Hogg’s Hollow residents Shannon Rancourt and Laura Lamarche knew something strange was happening in their neighbourhood after a heritage home was demolished without a city permit during the May 24 long weekend.
“It really rattled us that things like that could easily happen,” Rancourt said.
Then one day in July, while they were both walking their dogs, they noticed some activity happening at 7 Knightswood Rd. — a home Rancourt said has been abandoned for about five years.
A massive 200-year-old sugar maple tree, which she said is likely the oldest tree in the heavily green neighbourhood, had been cordoned off on its way to being cut down.
Soon, Rancourt and Lamarche embarked on their own investigation that Rancourt describes as “peeling an onion.”
“The deeper we went with it, the worse it got,” Rancourt said.
They soon discovered that 7 Knightswood was set to be replaced by a house with a massive, two-storey basement that Rancourt describes as a “party palace,” complete with a basketball court, a karaoke bar, a stage with a golf simulator, three bedrooms, four bathrooms and a five-car garage.
The underground mausoleum-like space is even bigger than the above-ground plans for the house — a trend known as “iceberg houses,” houses with big, hidden basements that may be significantly larger than the house itself.
Although instances of these houses are beginning to pop up around Toronto, London, England, has already introduced laws to limit them given their potential to structurally disturb neighbouring houses.
This past summer, in London, UK, the Langtry House was put up for sale at $6.5US million. From the street, it appears to be a somewhat modest bungalow. But this Hampstead home, which zoning requires only be 11 feet above ground, is actually home to a 3,500 square foot subterranean paradise.
Stairs lead down to a central atrium area with 25-foot ceilings and an open concept living and dining room.
The basement of this particular iceberg also houses a sunken courtyard providing natural light, a gym and a cinema room.
In another notable case, iconic musician Jimmy Page of the band Led Zeppelin went to great lengths to oppose an iceberg home being proposed in his historic London neighbourhood by fellow musician Robbie Williams because he felt the massive two-level underground project complete with a swimming pool would negatively impact his own historic home.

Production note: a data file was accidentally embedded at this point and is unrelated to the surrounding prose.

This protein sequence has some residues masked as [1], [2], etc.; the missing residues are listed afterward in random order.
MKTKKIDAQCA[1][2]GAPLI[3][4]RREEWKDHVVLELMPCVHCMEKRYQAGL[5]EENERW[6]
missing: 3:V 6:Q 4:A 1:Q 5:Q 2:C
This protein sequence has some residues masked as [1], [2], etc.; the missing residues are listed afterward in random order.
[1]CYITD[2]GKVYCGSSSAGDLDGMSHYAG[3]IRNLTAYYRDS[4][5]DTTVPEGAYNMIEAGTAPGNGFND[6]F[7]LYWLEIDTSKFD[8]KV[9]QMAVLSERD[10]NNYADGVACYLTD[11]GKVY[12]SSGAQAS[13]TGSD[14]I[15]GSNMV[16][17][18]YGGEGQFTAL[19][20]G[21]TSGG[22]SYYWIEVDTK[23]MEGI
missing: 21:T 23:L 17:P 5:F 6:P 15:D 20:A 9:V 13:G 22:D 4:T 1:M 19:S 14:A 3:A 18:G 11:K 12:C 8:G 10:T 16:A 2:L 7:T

London had moved to end the practice of constructing iceberg homes as the phenomenon among the city’s super-rich grew in popularity as a way to skirt around zoning bylaws.
Alongside the growth of iceberg homes grew concerns that the underground buildings could spell Titanic-level disaster by destabilizing the surrounding area.
Local councillor Jaye Robinson said there have been reports that iceberg houses can cause shifting foundations, collapsing ceilings and sagging floors.
That’s not to mention environmental concerns from such homes, including reduced soil permeability, storm water runoff and potential for erosion.
These concerns are even more pressing in environmentally sensitive areas like Hogg’s Hollow, which is in a flood plain and is especially prone to flooding given the Don River flows through it.
Resident Laura Lamarche explained, via email, that the committee of adjustment hearing pertaining to the Hoggs Hollow development was flawed and neighbours were not given proper notice to respond.
“Those that did receive the notice, had less than one week to mount a response,” wrote Lamarche.
“It was confirmed to us by the Committee of Adjustment that notice was sent out 20 days prior to the meeting and they blamed Canada Post for the delay. It seems odd that everyone who received the notice received it very late. Even with the late notice, four neighbours did write letters and attend the virtual hearing to put forth their concerns. With more time and greater awareness, a much larger neighbourhood response would have occurred.”
The information on the 7 Knightswood development is no longer available on the city of Toronto’s development applications website.
Nevertheless, the development at 7 Knightswood was still given the green light in late 2020 by the committee of adjustment — a group made up of citizen members that review applications for minor variances and consents — despite a recommendation by the City of Toronto’s Urban Forestry to refuse the application as it threatens the tree in its backyard.
“It’s a tragedy because the tree will be removed … and it’s simply because of this massive basement,” Robinson said. “We’re losing this iconic tree in Hogg’s Hollow.”
She said that this decision is the latest in a concerning trend from the committee to make questionable judgments and is pressing for it to be “thoroughly reviewed.”
Robinson will also be introducing a motion to Toronto City Council this fall to try to prevent iceberg houses from being built as there are currently no city bylaws to rein them in — they are a “blind spot,” she said.
In the meantime, city staff said there is no way to reverse the decision, according to Robinson.
“It’s just, approve first and ask questions later,” she said. “It’s almost unbelievable.”